- The Washington Times - Saturday, September 29, 2001

The Virginia gubernatorial campaign deteriorated into he-said, he-said sniping this week over the television ads being run by the Democratic and Republican candidates.

Democrats say Republican Mark L. Earley started it earlier this week with his ad on statewide television.

The spot on television accuses Democrat Mark R. Warner of relying on a tax increase to fund 40 percent of his $2.25 billion transportation plan.

Thursday evening the Warner campaign answered with an ad of its own, in which the announcer says Mr. Earley has been distorting Mr. Warner's record.

The ad also says: "Mark Warner won't raise taxes. He's a fiscal conservative, with the right experience to help our families in this difficult time."

Included in the transportation plan Mr. Warner announced last week was $900 million from a sales-tax increase in Northern Virginia, but the issue would have to go to referendum first.

Republicans say counting on the tax shows Mr. Warner supports it.

Mr. Warner says the issue isn't raising taxes, it's about letting localities govern themselves.

"Mark Warner supports just as Mark Earley does allowing the voters of Northern Virginia, should they choose, to vote on a referendum. We are not proposing a referendum, we are not encouraging a referendum," said Amanda Crumley, a spokeswoman for Mr. Warner.

Mr. Earley has said he will not rule out a referendum, while adding he doesn't think tax increases are the right solution at this point. Republicans say his position is a far cry from Mr. Warner's because such increases are not part of his plan.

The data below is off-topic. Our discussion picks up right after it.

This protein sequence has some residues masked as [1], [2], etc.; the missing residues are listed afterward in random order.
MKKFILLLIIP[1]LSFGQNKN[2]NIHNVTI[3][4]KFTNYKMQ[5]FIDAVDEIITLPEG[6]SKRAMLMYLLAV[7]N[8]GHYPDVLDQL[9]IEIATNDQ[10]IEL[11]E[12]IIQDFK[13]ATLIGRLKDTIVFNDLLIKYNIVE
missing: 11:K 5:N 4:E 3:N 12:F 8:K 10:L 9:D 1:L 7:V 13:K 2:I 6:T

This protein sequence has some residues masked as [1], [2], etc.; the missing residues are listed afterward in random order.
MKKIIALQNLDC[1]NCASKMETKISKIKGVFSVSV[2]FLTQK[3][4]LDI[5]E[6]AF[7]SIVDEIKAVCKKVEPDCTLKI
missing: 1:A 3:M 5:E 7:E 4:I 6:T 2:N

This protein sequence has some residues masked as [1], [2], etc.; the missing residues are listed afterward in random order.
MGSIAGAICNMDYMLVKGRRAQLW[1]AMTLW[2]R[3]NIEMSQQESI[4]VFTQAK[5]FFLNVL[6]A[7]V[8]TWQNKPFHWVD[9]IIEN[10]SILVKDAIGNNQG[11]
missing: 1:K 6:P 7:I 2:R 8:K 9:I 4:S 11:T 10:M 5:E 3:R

Mr. Earley has been going with two messages in recent days: the accusations against Mr. Warner on tax increases, and his own record as former attorney general, which he says makes him the best candidate to see Virginia through the public-safety challenges after the Sept. 11 terrorist attacks.

Mr. Warner's challenge has been to weather the attacks and in that he's been aided by some key endorsements, including that of the Virginia Professional Fire Fighters, an association that represents 5,500 career firefighters in Virginia.

Yesterday, Mr. Warner received the endorsement of some police groups, including the Virginia Coalition of Police and Deputy Sheriffs and the International Union of Police Associations.

Leaders of the groups said they count on Mr. Warner to hire more state troopers and provide money for localities to hire more police and sheriff's deputies.

But Mr. Earley's campaign staffers say they'll win the votes of law enforcement's rank and file.

"They're not representative of the street cop and the line officer, with all due respect to these organizations," said David Botkins, a spokesman for Mr. Earley. "Mark Earley's been with them day in and day out, and come Election Day, we feel confident they'll vote for the leadership and experience they know and trust."

Mr. Earley was endorsed in June by the Law Enforcement Alliance of America.

The Fraternal Order of Police has not yet announced its endorsement for governor.

The two candidates are scheduled to debate in Richmond next week, and in Roanoke the week after.

Thursday evening, the Earley campaign declined to allow Libertarian candidate William Redpath to be part of the Oct. 3 debate.

Mr. Warner's campaign had accepted Mr. Redpath's participation in the debate.

But in a letter to the Redpath campaign, Mr. Earley's campaign manager instead suggested all three candidates agree on adding another debate to the schedule instead.

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